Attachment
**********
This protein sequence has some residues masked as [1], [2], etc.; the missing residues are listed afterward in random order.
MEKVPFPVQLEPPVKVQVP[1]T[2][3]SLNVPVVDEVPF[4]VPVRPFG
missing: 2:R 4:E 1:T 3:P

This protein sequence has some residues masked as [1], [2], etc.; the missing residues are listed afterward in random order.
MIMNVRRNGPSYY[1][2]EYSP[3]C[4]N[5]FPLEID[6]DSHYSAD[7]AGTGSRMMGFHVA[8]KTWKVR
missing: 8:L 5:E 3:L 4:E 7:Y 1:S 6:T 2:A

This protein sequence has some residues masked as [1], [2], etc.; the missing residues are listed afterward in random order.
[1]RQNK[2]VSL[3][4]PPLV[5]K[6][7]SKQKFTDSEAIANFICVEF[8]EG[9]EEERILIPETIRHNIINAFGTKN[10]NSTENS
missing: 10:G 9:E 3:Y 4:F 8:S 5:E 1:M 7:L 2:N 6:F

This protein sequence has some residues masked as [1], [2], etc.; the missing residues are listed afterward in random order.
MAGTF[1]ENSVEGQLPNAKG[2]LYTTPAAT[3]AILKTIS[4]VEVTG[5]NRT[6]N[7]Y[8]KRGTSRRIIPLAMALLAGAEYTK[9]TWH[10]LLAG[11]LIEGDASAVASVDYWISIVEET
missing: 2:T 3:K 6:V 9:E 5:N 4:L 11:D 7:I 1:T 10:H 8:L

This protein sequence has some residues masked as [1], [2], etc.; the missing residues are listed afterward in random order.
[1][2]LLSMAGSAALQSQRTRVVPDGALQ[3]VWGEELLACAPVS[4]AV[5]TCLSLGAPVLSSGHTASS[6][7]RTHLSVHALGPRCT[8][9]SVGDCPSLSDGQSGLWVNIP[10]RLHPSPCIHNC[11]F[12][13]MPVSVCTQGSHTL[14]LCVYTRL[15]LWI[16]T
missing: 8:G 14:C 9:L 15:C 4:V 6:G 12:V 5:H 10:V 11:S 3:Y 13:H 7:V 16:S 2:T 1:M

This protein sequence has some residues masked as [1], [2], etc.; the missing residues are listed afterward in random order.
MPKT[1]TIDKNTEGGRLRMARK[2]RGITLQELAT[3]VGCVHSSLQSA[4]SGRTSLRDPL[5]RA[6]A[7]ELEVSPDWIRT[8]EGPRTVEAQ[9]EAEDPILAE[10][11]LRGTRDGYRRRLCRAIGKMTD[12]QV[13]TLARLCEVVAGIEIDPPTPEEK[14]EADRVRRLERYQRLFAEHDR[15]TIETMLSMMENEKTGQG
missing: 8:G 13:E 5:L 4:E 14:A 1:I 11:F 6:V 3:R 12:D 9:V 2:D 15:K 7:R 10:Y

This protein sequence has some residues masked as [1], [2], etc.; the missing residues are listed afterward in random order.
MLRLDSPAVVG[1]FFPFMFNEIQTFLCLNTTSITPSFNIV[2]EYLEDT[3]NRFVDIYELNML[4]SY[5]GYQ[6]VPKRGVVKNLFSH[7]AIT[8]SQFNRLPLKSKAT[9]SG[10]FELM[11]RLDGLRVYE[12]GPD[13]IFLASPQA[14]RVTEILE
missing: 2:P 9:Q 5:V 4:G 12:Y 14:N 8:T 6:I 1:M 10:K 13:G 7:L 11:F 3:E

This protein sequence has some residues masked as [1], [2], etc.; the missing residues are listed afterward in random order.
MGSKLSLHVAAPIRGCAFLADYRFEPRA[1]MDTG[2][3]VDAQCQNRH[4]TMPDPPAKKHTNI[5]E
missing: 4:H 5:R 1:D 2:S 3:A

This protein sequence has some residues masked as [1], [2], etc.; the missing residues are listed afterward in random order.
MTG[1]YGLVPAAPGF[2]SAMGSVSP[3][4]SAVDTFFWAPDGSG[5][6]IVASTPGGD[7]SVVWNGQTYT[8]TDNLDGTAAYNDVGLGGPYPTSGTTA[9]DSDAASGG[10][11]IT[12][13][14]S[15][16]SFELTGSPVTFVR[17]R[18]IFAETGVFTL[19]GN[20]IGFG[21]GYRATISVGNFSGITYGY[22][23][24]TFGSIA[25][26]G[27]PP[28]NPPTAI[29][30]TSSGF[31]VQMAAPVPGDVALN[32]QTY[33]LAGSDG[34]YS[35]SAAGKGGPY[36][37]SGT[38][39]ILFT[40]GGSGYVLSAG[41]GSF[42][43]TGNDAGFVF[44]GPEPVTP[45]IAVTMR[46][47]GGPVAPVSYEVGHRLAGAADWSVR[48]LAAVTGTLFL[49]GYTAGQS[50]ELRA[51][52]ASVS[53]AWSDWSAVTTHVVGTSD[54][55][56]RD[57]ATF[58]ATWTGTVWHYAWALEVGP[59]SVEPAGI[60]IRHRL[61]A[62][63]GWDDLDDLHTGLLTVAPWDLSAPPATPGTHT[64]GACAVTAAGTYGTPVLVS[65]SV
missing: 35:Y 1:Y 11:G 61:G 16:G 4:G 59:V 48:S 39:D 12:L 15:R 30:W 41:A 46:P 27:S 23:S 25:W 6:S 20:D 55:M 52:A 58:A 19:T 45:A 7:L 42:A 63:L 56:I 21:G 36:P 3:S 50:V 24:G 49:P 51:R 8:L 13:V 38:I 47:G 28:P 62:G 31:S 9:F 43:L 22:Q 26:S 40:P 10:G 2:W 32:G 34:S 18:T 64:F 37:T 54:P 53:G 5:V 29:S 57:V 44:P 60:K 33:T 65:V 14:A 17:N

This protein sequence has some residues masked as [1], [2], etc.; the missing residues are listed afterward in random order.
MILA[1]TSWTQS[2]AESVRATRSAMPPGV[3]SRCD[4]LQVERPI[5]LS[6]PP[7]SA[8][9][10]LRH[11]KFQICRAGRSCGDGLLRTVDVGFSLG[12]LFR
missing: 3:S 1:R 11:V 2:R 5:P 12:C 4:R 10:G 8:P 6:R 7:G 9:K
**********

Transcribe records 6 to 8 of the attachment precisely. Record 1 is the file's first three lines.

This protein sequence has some residues masked as [1], [2], etc.; the missing residues are listed afterward in random order.
MPKT[1]TIDKNTEGGRLRMARK[2]RGITLQELAT[3]VGCVHSSLQSA[4]SGRTSLRDPL[5]RA[6]A[7]ELEVSPDWIRT[8]EGPRTVEAQ[9]EAEDPILAE[10][11]LRGTRDGYRRRLCRAIGKMTD[12]QV[13]TLARLCEVVAGIEIDPPTPEEK[14]EADRVRRLERYQRLFAEHDR[15]TIETMLSMMENEKTGQG
missing: 8:G 13:E 5:L 4:E 14:A 1:I 11:F 6:V 3:R 12:D 9:V 2:D 15:K 7:R 10:Y

This protein sequence has some residues masked as [1], [2], etc.; the missing residues are listed afterward in random order.
MLRLDSPAVVG[1]FFPFMFNEIQTFLCLNTTSITPSFNIV[2]EYLEDT[3]NRFVDIYELNML[4]SY[5]GYQ[6]VPKRGVVKNLFSH[7]AIT[8]SQFNRLPLKSKAT[9]SG[10]FELM[11]RLDGLRVYE[12]GPD[13]IFLASPQA[14]RVTEILE
missing: 2:P 9:Q 5:V 4:G 12:Y 14:N 8:T 6:I 1:M 10:K 13:G 7:L 11:F 3:E

This protein sequence has some residues masked as [1], [2], etc.; the missing residues are listed afterward in random order.
MGSKLSLHVAAPIRGCAFLADYRFEPRA[1]MDTG[2][3]VDAQCQNRH[4]TMPDPPAKKHTNI[5]E
missing: 4:H 5:R 1:D 2:S 3:A